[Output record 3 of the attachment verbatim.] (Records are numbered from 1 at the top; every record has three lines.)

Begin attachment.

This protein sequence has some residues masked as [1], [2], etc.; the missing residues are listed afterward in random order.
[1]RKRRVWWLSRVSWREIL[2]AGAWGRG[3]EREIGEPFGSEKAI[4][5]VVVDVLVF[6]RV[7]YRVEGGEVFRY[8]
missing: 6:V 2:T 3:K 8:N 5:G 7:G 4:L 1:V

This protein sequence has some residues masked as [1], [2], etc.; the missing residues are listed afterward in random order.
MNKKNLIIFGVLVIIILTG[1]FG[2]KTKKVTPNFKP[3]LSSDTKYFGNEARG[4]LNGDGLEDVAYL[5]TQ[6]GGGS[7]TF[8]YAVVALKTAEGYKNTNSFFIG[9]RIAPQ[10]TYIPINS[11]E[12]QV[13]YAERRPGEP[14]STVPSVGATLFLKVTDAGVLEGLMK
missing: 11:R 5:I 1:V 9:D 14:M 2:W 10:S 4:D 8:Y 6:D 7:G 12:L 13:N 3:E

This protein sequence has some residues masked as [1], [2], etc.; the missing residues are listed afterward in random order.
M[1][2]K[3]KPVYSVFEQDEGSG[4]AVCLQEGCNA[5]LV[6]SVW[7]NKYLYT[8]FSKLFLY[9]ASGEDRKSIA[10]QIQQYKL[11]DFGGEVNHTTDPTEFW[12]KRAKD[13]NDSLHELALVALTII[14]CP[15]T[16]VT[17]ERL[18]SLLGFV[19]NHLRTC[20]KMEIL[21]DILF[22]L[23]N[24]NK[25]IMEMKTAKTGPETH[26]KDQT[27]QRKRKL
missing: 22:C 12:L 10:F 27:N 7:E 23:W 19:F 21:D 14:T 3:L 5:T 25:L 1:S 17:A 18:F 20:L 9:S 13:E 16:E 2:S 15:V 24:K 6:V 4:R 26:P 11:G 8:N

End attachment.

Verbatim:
This protein sequence has some residues masked as [1], [2], etc.; the missing residues are listed afterward in random order.
M[1][2]K[3]KPVYSVFEQDEGSG[4]AVCLQEGCNA[5]LV[6]SVW[7]NKYLYT[8]FSKLFLY[9]ASGEDRKSIA[10]QIQQYKL[11]DFGGEVNHTTDPTEFW[12]KRAKD[13]NDSLHELALVALTII[14]CP[15]T[16]VT[17]ERL[18]SLLGFV[19]NHLRTC[20]KMEIL[21]DILF[22]L[23]N[24]NK[25]IMEMKTAKTGPETH[26]KDQT[27]QRKRKL
missing: 22:C 12:L 10:F 27:N 7:E 23:W 19:F 21:D 14:T 3:L 5:T 25:L 1:S 17:A 18:F 20:L 9:S 13:E 16:E 2:S 15:V 24:K 6:V 4:R 26:P 11:G 8:N